This week, we can’t tear our gaze from this dreamy aquatic collection!
We immersed ourselves in Jenna Martin’s stunning collection of surreal underwater photography, and dove beneath the surface to discover the inspiring photographer behind the shots.
Leigh-Andra: Hello Jenna, tell me all about you! How did you enter the photography sphere?
Jenna: Hi there! I came into photography in a bit of a funny way. I was stuck in a dead-end field and was slowly getting more and more depressed. I came home and told my husband I needed to do something creative for a living or I was going to collapse in on myself like a dying star. He agreed.
I made a list of every creative job I could possibly think of, then narrowed it down based on 3 criteria:
- I wasn’t going back to school (at the time I already had about $40k in student debt).
- I wasn’t moving (my husband’s entire family lives here and we love it in Montana).
- I had to take anything off the list I couldn’t physically do (like becoming a professional ballerina at 27 years old with no dance experience).
So, I ended up with 4 options: musician, writer, photographer and cake decorator. On a whim, I chose to be a photographer. I didn’t even own a camera.
You made an incredible decision. What sparked the idea of making underwater shots?
I’ve always felt so at home in water, so taking my camera underwater seemed like a natural next step. I couldn’t afford underwater camera housing at the time though, so I built my own out of PVC pipe and plexiglass. As soon as I had something that worked and started shooting underwater I knew that was it. I was hooked.
Do you have a go-to source for inspiration? How do you keep that creative spark going?
I’ve always been a bit of an odd egg, and I think that weirdness definitely pays off in photography. If an idea comes to me I write it down immediately and keep adding to it as long as it’s active in my mind. But most often that ‘creative spark’ doesn’t just happen out of thin air, it takes effort. I have to work to be creative just like I have to work at everything else. That means a lot of dedicated practice.
While traveling for shoots, what are the essential gadgets you have to bring along?
I’m actually not a big gadget person at all – I just want my camera, housing, and a couple good lenses. I don’t use any dive gear or even wear a wetsuit when shooting underwater. Too much stuff makes me anxious, so the less I have to carry the better!
Any advice for others who would love to get into photography?
Don’t worry about the gear! So many people think great gear makes the photographer, and that couldn’t be further from the truth. If you want to start shooting, pick up a cheap camera at a garage sale and start shooting!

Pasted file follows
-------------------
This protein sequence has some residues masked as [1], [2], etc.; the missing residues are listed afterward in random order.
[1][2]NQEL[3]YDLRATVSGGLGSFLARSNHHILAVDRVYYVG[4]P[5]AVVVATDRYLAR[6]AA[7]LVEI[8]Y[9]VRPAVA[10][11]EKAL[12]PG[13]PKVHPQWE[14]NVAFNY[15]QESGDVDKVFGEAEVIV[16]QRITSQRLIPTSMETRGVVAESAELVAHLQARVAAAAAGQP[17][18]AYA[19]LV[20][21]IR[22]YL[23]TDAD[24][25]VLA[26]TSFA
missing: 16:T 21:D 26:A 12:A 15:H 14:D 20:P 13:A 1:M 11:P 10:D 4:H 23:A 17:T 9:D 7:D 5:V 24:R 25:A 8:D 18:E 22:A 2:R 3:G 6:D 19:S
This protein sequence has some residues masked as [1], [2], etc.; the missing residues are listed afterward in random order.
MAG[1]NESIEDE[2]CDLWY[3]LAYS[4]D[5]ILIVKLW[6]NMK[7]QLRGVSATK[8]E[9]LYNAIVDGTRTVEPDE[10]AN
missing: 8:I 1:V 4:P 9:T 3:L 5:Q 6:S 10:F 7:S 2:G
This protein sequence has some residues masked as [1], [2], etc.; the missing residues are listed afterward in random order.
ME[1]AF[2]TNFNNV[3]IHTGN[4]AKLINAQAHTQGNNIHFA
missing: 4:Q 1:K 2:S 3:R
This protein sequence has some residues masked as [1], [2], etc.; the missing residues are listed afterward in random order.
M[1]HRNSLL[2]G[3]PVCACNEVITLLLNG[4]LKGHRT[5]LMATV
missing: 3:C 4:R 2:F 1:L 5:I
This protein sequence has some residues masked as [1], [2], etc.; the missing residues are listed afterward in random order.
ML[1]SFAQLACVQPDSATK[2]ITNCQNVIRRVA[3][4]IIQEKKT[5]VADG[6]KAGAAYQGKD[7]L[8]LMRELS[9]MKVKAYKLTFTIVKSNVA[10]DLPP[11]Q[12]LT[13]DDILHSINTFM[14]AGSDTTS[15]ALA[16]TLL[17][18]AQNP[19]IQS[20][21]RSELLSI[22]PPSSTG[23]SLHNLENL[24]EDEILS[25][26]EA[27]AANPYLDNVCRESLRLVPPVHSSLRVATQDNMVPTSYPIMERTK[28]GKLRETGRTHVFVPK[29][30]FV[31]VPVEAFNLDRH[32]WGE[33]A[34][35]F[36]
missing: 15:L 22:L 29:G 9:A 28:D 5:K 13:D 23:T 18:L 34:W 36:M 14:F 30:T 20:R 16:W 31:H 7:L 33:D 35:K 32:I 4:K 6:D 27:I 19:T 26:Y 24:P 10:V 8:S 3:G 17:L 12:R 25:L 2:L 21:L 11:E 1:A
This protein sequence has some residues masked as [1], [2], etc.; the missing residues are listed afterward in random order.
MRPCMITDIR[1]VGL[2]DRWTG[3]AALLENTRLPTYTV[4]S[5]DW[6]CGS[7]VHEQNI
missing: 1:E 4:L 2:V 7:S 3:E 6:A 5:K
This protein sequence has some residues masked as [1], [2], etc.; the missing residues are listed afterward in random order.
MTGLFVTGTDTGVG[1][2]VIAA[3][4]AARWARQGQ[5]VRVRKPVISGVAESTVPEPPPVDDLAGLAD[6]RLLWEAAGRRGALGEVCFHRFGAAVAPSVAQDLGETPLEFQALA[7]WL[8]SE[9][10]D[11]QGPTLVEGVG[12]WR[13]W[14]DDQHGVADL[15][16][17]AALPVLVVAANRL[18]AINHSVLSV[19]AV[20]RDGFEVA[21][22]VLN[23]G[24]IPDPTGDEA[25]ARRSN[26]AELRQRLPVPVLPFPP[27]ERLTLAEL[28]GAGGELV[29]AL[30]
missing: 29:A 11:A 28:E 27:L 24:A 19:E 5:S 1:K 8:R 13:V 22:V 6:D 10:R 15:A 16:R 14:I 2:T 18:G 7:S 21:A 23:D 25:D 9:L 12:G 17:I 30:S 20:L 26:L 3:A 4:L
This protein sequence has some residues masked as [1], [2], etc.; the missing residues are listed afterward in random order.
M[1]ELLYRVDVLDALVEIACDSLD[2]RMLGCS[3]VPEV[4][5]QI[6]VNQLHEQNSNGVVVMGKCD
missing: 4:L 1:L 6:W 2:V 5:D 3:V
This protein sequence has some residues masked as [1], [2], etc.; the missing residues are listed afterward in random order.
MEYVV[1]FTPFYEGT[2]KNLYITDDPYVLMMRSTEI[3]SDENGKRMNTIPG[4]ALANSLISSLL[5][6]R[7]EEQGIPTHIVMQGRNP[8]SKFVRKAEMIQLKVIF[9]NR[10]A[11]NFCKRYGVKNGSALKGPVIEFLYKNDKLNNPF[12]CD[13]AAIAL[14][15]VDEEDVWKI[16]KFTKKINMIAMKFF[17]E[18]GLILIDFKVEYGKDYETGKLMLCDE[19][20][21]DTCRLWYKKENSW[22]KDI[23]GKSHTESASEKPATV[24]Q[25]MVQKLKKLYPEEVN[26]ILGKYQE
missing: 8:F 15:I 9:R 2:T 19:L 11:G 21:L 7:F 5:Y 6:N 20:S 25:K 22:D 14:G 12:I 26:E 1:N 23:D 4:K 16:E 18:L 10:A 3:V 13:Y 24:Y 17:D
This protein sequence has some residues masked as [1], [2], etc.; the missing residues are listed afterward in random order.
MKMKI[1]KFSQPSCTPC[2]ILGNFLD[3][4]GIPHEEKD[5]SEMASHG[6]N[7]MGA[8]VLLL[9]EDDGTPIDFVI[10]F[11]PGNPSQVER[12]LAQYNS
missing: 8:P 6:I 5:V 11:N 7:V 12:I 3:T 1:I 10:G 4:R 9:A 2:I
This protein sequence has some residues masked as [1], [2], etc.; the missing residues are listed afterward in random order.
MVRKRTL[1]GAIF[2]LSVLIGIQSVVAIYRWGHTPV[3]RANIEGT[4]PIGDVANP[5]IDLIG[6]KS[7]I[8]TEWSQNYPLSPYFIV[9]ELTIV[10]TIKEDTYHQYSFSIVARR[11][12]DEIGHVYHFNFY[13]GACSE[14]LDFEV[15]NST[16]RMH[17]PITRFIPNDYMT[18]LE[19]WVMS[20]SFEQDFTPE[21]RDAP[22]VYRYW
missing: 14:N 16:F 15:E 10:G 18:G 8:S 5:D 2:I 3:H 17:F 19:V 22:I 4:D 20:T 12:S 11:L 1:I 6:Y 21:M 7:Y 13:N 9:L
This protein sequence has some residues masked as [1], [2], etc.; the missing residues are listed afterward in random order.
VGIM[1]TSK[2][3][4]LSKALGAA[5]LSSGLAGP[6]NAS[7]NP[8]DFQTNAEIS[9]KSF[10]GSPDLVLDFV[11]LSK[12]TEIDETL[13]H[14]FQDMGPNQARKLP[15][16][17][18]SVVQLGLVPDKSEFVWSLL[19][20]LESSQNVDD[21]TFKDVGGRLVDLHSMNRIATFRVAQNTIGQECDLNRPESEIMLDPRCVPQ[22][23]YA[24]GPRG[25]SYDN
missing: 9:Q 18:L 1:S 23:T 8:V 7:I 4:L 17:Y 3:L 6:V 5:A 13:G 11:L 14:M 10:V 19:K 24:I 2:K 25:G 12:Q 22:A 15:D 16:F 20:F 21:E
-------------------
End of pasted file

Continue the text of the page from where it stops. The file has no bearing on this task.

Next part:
Looking back at your past work, is there anything you feel the current you would’ve done differently?
I wish I would’ve embraced my own weirdness a lot earlier. We all have little pieces of us that we’re afraid to show, but those are the pieces that make us interesting. In an artistic field, that’s your meal ticket to great work. Weird is good, don’t run from it.
If I were to take a peek into your camera bag right now, what sort of gear would I find?
I shoot with a Canon 5d Mark III and a wide angle lens, though I’ll use any lens I can fit in my housing. My housing is Ikelite, and I have a couple Ikelite strobes, though I prefer to shoot in natural light so I rarely use them.
Otherwise, you’d probably find a lot of homemade, franken-photo gear! Sometimes I need something to work right now so I just build it instead. I’ve been shooting a lot more video lately, and I didn’t have time to order a focusing system in between shoots, so I made one myself one night. It ended up working great so I still use it.
What influenced your collection “To Dream A Dream”?
I’ve had full-blown insomnia for my entire life. I’d go days without sleeping (usually 3-5). I’ve taken every kind of sleep prescription there is, I’ve done sleep studies, tried homeopathic remedies, nothing worked. Then a few years ago I got pregnant with my first child, and all of a sudden I started sleeping. It’s been a few years now and I’m still able to get a few hours each night. No idea how, and the only answer I’ve gotten from doctors is, “Yeah, well, pregnancy is weird.”
I don’t think people who’ve never had insomnia have any idea what it does to a person. It blurs your whole reality. My days were hazy and broken, my dreams, when I did sleep, were incredibly vivid. It became difficult to tell the difference between the two. My “To Dream A Dream” collection was a direct reflection of that. It was a warped reality mixed with this frustration of always being awake.
When you’re off camera duty, what can you be found doing?
When I’m off duty I disappear. No phone, no email, no social media, nothing. I just hang out with my family and pets and go for as many runs as possible. 🙂
Discover more of Jenna on her Instagram.
Images © Jenna Martin.